Project Name: “Everything On Paper Will Be Used Against Me” – Quantifying Kissinger
Grantee: Micki Kaufman
Funding Cycle: 2014-2015
Project Status: Cycle Complete
White Paper: PDIG White Paper – Kaufman
About the Project
This project is a series of historical text analyses and data visualizations conducted on the DNSA (Digital National Security Archives)’s Kissinger ‘Memcons’ collection and ‘Telcons’ collection. After collecting the source documents and aggregating a range of descriptive metadata, ’n-gram mapping’ (measuring changes in frequency between words and phrases) provided the underlying engine of a broad computational approach. Using topic modeling, the documents were then grouped according to common patterns in these word combinations (‘multinomials’), a software-defined set of ‘topics.’
Using computational methods of this sort allows new quantitative avenues to explore a sophisticated challenge diplomatic historians face: assessing and tracking the changes in influence and participation of a host of individuals and organizations in foreign policymaking. For 2014-2015, the project seeks to capitalize on the contributions made to the field of digital humanities in the prior two years by expanding into a few new crucial areas of research including more sophisticated study of the topic models, an examination of the varying use of the telcons and memcons by Kissinger as exhibited in the metadata and text analyses, and the use of new modeling technologies and improved OCR.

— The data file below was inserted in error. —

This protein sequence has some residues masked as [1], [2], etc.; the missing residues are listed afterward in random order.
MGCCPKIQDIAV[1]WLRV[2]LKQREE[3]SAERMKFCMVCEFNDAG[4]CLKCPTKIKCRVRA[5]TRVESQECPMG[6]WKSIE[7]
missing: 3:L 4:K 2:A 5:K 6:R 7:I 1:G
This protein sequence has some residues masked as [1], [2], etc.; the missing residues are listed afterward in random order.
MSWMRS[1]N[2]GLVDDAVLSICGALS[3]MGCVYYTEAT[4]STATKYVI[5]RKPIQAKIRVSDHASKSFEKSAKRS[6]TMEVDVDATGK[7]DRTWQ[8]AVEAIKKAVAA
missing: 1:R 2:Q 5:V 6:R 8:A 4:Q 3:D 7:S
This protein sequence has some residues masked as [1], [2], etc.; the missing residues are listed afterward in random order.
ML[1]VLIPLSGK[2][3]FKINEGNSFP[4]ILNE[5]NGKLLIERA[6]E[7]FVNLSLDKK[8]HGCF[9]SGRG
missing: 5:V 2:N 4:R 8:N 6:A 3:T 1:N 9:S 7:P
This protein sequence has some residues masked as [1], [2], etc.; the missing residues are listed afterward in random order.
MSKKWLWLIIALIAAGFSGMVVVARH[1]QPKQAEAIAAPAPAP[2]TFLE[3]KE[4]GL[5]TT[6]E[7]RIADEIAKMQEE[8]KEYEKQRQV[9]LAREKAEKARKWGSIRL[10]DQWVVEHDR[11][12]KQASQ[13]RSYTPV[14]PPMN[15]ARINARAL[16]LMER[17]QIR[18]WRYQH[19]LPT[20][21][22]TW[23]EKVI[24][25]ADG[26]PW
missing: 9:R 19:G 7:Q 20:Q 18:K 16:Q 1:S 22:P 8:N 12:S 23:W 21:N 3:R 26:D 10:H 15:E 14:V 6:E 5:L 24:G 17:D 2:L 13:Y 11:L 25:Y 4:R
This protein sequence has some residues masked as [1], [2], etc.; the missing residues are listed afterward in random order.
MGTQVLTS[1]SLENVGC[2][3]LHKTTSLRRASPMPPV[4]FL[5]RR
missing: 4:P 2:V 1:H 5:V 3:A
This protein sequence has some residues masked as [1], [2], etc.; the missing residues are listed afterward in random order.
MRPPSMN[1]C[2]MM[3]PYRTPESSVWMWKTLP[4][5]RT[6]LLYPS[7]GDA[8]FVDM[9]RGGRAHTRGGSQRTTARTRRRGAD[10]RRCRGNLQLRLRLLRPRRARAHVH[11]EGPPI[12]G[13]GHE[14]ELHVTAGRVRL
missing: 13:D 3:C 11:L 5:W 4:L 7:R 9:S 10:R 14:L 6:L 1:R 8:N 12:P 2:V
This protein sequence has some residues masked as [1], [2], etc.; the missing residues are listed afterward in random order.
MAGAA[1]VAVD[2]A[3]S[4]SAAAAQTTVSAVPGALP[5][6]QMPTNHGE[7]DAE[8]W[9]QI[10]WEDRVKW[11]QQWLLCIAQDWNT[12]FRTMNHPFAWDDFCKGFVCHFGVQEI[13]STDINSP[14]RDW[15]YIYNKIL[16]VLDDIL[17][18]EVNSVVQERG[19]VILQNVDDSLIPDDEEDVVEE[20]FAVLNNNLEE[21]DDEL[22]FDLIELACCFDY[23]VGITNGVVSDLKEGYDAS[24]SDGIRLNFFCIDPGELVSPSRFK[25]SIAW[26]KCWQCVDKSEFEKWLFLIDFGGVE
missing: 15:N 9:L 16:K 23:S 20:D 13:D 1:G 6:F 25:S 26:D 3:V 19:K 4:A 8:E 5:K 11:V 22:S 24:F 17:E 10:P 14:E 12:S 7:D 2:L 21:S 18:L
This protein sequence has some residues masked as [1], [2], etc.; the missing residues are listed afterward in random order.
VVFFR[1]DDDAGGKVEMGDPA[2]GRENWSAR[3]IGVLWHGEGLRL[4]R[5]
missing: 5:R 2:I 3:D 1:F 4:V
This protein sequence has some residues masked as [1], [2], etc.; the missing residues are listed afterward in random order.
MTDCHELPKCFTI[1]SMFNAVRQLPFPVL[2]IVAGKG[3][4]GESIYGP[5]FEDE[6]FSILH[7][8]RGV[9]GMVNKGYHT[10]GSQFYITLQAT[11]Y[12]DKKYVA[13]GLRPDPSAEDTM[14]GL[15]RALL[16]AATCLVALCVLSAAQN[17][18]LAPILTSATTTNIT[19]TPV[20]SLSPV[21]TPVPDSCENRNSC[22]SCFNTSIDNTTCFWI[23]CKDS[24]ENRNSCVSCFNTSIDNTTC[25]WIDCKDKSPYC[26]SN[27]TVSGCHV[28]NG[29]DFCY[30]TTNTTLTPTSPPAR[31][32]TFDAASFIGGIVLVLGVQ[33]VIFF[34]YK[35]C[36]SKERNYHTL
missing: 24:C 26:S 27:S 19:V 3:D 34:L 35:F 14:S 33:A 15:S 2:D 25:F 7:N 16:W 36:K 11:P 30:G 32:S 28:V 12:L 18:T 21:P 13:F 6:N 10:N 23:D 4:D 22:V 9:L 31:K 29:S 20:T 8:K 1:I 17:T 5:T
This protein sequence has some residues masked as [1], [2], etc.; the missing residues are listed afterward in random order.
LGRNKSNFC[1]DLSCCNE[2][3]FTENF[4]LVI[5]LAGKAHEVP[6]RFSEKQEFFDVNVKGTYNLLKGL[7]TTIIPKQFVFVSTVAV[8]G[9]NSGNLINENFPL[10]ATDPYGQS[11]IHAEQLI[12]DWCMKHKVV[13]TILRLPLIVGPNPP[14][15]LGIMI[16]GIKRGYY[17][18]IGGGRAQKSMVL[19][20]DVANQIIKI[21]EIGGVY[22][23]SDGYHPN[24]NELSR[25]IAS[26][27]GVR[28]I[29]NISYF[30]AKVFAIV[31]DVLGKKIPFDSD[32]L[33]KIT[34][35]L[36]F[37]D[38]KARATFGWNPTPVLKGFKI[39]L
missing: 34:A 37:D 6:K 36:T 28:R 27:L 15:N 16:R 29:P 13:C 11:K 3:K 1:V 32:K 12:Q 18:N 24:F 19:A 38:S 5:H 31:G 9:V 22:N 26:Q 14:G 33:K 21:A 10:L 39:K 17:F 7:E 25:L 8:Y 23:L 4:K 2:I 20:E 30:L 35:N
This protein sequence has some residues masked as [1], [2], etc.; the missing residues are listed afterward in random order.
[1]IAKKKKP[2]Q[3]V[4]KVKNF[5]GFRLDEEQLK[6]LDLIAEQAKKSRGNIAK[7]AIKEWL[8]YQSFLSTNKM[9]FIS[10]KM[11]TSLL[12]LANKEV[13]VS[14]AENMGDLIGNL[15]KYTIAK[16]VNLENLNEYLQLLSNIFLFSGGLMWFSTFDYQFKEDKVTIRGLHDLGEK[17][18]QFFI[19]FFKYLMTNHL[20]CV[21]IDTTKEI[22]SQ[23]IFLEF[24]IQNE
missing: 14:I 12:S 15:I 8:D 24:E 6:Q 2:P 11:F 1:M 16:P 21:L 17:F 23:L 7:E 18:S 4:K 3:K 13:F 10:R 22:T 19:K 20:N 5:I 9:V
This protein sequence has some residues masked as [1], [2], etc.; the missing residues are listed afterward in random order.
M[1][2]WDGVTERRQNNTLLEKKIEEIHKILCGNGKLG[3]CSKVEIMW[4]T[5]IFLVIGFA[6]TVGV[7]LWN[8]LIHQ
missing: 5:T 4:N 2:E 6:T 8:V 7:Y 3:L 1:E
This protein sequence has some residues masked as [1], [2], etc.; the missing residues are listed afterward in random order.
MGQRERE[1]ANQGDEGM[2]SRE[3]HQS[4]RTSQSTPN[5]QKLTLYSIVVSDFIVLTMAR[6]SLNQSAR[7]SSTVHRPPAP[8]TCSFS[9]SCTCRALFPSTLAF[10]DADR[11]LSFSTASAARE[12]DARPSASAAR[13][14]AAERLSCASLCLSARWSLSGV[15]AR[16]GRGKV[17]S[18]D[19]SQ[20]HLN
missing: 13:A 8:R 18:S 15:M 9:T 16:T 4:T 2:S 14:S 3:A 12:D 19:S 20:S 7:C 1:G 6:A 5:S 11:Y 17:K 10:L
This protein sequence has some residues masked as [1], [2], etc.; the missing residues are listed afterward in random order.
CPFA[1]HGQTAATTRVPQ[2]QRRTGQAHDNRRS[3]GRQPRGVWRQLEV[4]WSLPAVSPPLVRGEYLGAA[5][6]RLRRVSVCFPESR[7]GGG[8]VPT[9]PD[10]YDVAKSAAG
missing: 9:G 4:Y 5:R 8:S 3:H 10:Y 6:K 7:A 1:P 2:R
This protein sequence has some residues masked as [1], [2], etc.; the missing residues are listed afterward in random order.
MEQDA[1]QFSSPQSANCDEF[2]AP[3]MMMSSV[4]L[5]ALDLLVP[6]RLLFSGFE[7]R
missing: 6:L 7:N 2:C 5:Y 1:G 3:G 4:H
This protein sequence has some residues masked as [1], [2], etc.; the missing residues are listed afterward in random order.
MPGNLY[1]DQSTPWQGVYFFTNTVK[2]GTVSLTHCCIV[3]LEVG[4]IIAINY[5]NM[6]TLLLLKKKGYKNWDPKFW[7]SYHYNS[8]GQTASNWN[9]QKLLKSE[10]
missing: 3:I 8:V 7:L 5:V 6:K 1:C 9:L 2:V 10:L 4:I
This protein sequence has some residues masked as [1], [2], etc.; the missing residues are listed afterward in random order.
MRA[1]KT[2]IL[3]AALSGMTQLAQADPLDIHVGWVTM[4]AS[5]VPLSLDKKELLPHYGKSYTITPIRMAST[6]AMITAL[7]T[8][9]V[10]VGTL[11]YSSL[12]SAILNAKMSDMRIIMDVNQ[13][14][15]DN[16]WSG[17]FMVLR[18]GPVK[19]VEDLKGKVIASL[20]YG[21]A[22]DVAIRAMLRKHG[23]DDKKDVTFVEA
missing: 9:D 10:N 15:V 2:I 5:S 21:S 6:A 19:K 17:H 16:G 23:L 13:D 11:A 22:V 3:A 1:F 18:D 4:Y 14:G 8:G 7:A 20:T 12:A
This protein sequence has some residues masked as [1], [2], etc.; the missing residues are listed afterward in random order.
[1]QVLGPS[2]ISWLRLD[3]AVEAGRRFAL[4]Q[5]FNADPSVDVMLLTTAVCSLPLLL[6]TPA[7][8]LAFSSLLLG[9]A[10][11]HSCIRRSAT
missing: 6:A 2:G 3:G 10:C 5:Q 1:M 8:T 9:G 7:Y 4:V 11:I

By analyzing components of language like pronoun usage; tone and emotion; past, present and future tense usage and other factors, the early phase of this analysis has already resulted in some fascinating findings, ‘jumping-off’ points for a closer reading of the documents themselves. In addition, the project has begun to create visualizations in animated form to show changes in various metadata (such as ‘classification status’, as the above Vimeo movie demonstrates).